As part of the kickoff, we are having our monthly dinner, but this time it's a potluck in which attendees are encouraged to make a healthy dish that would be something a family on SNAP could make with their food budget. The recipes for each of the dishes will be compiled and given to families in the community who receive SNAP assistance to help them create affordable meals in their homes.
So, I need your help: Do you have any recipes that could fit this bill? We're talking a meal for four that costs about $5 to make. That $5 must include all costs for oils and spices too except salt and pepper. Please send any recipes my way!
And, I encourage you to take the challenge, even if it's just for one or two days. In our country of abundance, indulgence and enjoyment, it's always good to be reminded of how difficult it is for some folks. That being able to afford anything to eat, let alone fresh produce, farm-raised meats and organics, is a struggle.
To learn more about the SNAP Action Week, visit http://seedmoneysuppers.wordpress.com/2013/10/16/october-event/
Monday, October 14, 2013
After holding out for about two months while my friends in the northern regions of the country waxed poetic about the crisp fall weather, scarves and crunch of leaves on the sidewalk, I finally started pulling out my soup recipes for the cooler months ahead this past week.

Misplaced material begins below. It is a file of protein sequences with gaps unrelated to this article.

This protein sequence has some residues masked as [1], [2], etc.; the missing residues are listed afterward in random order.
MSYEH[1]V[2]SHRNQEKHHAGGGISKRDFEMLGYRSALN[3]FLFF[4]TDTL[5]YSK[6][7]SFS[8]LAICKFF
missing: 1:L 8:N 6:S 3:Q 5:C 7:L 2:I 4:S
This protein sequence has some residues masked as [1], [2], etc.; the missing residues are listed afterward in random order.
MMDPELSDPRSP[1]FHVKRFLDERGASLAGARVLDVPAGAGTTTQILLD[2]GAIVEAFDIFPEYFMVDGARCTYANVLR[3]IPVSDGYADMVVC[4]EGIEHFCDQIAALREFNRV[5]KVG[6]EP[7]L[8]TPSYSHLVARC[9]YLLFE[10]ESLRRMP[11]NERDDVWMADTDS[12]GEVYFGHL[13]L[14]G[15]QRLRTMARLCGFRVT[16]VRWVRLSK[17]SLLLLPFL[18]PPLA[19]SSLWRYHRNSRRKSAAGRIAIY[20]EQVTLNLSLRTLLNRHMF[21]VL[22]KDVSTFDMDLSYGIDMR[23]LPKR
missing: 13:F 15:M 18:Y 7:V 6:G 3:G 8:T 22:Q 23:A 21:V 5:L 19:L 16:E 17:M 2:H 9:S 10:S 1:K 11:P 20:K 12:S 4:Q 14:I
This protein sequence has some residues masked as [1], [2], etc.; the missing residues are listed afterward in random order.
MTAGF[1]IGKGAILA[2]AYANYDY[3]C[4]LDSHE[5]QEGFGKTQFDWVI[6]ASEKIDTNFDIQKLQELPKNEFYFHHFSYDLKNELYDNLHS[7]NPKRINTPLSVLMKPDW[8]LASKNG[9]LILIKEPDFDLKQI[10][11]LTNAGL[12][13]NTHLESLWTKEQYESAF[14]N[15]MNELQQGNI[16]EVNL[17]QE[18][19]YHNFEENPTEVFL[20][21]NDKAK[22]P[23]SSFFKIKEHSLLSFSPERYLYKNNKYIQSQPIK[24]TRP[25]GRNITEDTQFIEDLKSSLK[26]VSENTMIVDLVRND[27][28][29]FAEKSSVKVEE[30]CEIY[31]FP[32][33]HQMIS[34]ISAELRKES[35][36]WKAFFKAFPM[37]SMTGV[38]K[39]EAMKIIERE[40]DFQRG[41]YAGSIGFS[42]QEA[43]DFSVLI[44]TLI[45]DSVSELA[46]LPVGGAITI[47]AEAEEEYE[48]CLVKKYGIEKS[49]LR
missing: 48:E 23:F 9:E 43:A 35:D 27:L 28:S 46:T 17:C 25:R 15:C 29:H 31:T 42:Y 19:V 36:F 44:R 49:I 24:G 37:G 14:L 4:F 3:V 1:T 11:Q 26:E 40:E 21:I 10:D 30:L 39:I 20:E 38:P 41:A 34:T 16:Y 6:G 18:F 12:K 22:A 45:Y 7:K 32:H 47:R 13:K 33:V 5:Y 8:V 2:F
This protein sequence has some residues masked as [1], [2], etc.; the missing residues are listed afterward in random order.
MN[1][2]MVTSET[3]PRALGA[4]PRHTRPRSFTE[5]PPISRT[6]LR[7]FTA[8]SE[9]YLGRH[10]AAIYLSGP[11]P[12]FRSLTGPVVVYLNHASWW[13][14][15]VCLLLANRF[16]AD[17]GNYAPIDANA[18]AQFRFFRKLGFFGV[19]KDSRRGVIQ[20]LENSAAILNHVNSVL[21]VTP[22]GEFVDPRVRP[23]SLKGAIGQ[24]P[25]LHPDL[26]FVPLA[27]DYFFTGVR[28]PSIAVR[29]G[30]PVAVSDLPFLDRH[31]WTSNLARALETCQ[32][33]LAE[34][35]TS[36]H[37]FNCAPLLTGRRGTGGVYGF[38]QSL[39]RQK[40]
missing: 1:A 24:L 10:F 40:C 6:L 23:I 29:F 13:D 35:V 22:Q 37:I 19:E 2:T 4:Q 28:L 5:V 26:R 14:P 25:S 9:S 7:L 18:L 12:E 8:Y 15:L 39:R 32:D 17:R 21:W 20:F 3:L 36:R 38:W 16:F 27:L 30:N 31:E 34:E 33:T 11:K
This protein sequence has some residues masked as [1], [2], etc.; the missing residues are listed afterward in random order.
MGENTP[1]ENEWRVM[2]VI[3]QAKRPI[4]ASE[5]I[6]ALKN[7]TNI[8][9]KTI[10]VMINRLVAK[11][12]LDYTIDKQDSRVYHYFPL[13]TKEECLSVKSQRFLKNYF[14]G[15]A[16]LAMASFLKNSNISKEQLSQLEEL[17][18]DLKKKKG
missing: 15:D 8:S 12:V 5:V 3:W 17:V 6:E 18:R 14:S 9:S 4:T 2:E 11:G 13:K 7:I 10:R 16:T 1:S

Last year, I let my soup obsession start way too early and my poor husband got a bit burnt out by about the eighth month of liquid dinners. This year, I waited until the temperature at least dropped into the upper seventies before I started dreaming about broth.
In flipping through some of my favorite soup and chili recipes, I started to realize that very few are meatless. Granted, the amount of meat needed in most of my soups is rather minimal (I can usually get by with a half pound of just about anything and still feel like the flavors and the heartiness is there), but in a quest for new meatless recipes, my search came up a bit short.
So, I decided to create my own. Minestrone soup seemed the most logical solution. I reviewed a few recipes, found the common themes between most, then just pulled together what was in my pantry and fridge and threw it all together with delicious results. Even my sweet husband commented how good it was and that he didn’t even miss the meat. Success!
2 tbsp. olive oil
4 cloves garlic, minced
1 onion, chopped
6 cups vegetable stock
1 cup thinly sliced cabbage
1 6-oz. can tomato paste
¼ cup chopped parsley
1 tbsp. chopped fresh basil
2 stalks celery, sliced
2 carrots, peeled and chopped
1 dried bay leaf
1-2 15-oz. cans fire-roasted or plain diced tomatoes, with their juice
1 cup elbow pasta
1 15-oz. can white beans, drained
1 zucchini, chopped
2 cups spinach (can also sub chopped kale or collard greens)
Salt and pepper, to taste
¾ cup grated Parmesan cheese
In a large pot, heat oil over medium high heat. Add garlic and onion and cook for about 5 minutes or until onion is translucent. Add broth, cabbage, tomato paste, parsley, basil, celery, carrots, bay leaf and tomatoes. If using heavier greens like kale or collards, add those during this stage as well. Bring to a quick boil, then simmer for 30 minutes or until vegetables are tender.
Add beans, pasta, zucchini and spinach and simmer for another 20 minutes. Season with salt and pepper.
Ladle soup into bowls and service with Parmesan cheese sprinkled on top.
Monday, September 23, 2013
|Market in Rovinj, Croatia|